Scanning Around With Gene: Give Me Back My Book!
While I've always had a pretty big library of books, I've never taken the time to design or buy a bookplate -- that small label that establishes ownership and helps your friends remember from whom they borrowed that certain book.
Recently, while going through a clip-art catalog from 1947, I found a series of stock bookplate art, and that got me doing some additional research. Bookplates, it seems, have been around as long as there have been books, and having a personal design was once as common as, well, having personal stationery and writing actual letters. Click on any image for a larger version.
As usual, when it comes to anything culturally significant, we have the Egyptians to thank first. The earliest known marks identifying book ownership date from the reign of Amenophis III in Egypt (1391-1353). But it was the Germans who first popularized the printed bookplate, perhaps because they also were the ones who popularized printing.
Many bookplates contain the words "EX Libris," Latin for "from the library" or "from the books of." When books were rare commodities, a bookplate often contained a coat of arms, family motto or other trappings of the rich and royal. Here are several terrific examples from a large collection of the Pratt Institute Libraries, available on flickr. The first is from 1843, the second by artist (and type designer) George Auriol (1863-1938), and the third is unsigned and date unknown.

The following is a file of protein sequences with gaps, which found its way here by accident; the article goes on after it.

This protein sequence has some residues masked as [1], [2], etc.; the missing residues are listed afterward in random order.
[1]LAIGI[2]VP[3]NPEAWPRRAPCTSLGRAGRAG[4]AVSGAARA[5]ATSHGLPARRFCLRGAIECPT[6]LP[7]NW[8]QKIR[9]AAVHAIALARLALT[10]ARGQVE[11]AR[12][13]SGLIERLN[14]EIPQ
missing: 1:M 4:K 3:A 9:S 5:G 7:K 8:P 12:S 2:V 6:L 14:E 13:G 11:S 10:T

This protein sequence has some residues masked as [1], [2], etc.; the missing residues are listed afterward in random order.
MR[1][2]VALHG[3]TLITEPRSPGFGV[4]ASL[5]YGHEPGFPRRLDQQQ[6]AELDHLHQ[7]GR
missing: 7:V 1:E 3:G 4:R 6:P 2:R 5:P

It is a bit unusual to find bookplates with an image of the owner, but here's another one from the Pratt collection by artist Samuel Hollyer (1826-1919) done for Walter Romeyn Benjamin in 1897. It's followed by an unattributed Italian design, and then another one with the owner's image, this time from President Woodrow Wilson (from the Library of Congress Collection).
Artists often designed their own bookplates, and many famous type designers were commissioned to make custom bookplates (Eric Gill did several). Here is the bookplate of artist Edward Penfield (circa 1900), followed by a 1904 bookplate of Charles P. Searle, and a late 1800s design for Anita Herriman Vedder of Rome.
Lending libraries and businesses often had their own bookplates, too. Here is an example from 1915 of a bookplate for the architectural firm of Sproatt and Rolph, followed by an example from the City of Asheville North Carolina, and then one from 1925 designed by Sidney Hunt.
As much as I like the custom-designed versions, I'm still a sucker for the clip-art variety or the kind you can still buy at most bookstores. I especially like the idea of children having their own bookplates, which implies that children once had their own libraries.
I was glad to discover that there are electronic bookplates now available for the Amazon Kindle e-Book reader. But none of them are as unique as this one, designed for author Edgar Rice Burroughs.
I've lost a lot of books to well-meaning friends who never returned them, and I'm sure I have a few of theirs. So maybe, as old-fashioned as it seems, there's still time to design and print up a few bookplates of my own.